Join Date: Nov 2005
Location: Aberdeen, SD
Feedback Score: 0 reviews
Re: Block heater extension cord
OK, here's the official results- you could run mine off of a string of christmas lights.
I have been an electrician for 5 years, and have seen about everything. So, I'm pretty careful when it comes to stuff, and I repair power tools and electric motors for a living now. So, here's the results.
Start test ambient air temp, 7F above zero.
Resistance when cold (sitting for 3 hours) 14.7 ohms between the leads on the cord, clean connections, digital multimeter
Amp draw- 7.2 amps
That equals out to 864 watts when cold at 120.
After 15 min, it was drawing 7.0 amps.
And after 1 hour, 6.8 amps
resistance dropped to 12.8 ohms
and the wattage equates out to 816 watts.
After 1 full hour, That element is probably close to as hot as it will get, it will heat the fluid in teh immediate vicinity to the same temp as heating element, and then it will radiate out from there.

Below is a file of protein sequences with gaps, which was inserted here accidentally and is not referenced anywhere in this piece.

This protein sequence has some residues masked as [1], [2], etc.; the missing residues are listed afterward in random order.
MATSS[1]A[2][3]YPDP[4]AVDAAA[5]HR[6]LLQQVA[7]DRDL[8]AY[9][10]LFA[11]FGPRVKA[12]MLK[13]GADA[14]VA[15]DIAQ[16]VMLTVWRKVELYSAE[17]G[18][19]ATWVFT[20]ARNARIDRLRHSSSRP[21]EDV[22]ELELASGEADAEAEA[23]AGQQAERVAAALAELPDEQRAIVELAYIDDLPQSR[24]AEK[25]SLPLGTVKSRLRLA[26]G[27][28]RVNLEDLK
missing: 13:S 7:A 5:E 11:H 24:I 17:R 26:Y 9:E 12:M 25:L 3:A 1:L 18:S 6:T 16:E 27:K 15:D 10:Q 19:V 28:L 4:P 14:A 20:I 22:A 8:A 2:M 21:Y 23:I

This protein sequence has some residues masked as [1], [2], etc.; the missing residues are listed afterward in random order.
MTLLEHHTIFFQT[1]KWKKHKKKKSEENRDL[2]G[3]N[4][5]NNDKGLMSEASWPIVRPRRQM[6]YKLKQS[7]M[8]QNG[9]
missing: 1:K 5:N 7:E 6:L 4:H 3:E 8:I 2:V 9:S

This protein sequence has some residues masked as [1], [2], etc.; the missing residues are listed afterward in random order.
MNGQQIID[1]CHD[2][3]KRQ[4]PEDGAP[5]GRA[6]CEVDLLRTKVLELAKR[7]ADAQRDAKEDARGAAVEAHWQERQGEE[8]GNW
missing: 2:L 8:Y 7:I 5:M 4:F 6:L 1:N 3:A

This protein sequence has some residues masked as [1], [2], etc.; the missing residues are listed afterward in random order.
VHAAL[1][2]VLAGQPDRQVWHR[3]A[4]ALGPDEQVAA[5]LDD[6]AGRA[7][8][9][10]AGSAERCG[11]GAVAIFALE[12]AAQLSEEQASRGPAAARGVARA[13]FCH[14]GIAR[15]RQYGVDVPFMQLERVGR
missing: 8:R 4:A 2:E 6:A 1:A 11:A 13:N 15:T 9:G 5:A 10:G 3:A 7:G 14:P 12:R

So, in closing, my stock (I'm pretty sure) block heater draws 7.2 amps max, well within the range of any common extension cord of I'd say less than 50 feet.
16 gauge wire=15 amps, 30C ambient
14 gauge wire=20 amps, at 75C wire temp
12 gauge wire-25 amps
10 gauge wire=30 amps
That is for THHN stranded wire in conduit, it was the only table I had handy. Standard household Romex wire standard is 14g- 15 amps, and 12g-20 amps, 10g-30 amps.
Of course voltage drops over distance, but you will still have very near your starting voltage even on a 100 foot cord, as long as it's in good condition. Voltage drop is usually more important in things like motor starting.
So, I'd say use a good, cold weather cord of at least 16g (which most are) and if it's farther, step up to 14g.
And one last note, not that it would hurt anything to use a 10g cord, but look at the cord coming out of the front of yoru truck, that's maybe a 14, maybe a 16. Hope this helps someone, Crexrun
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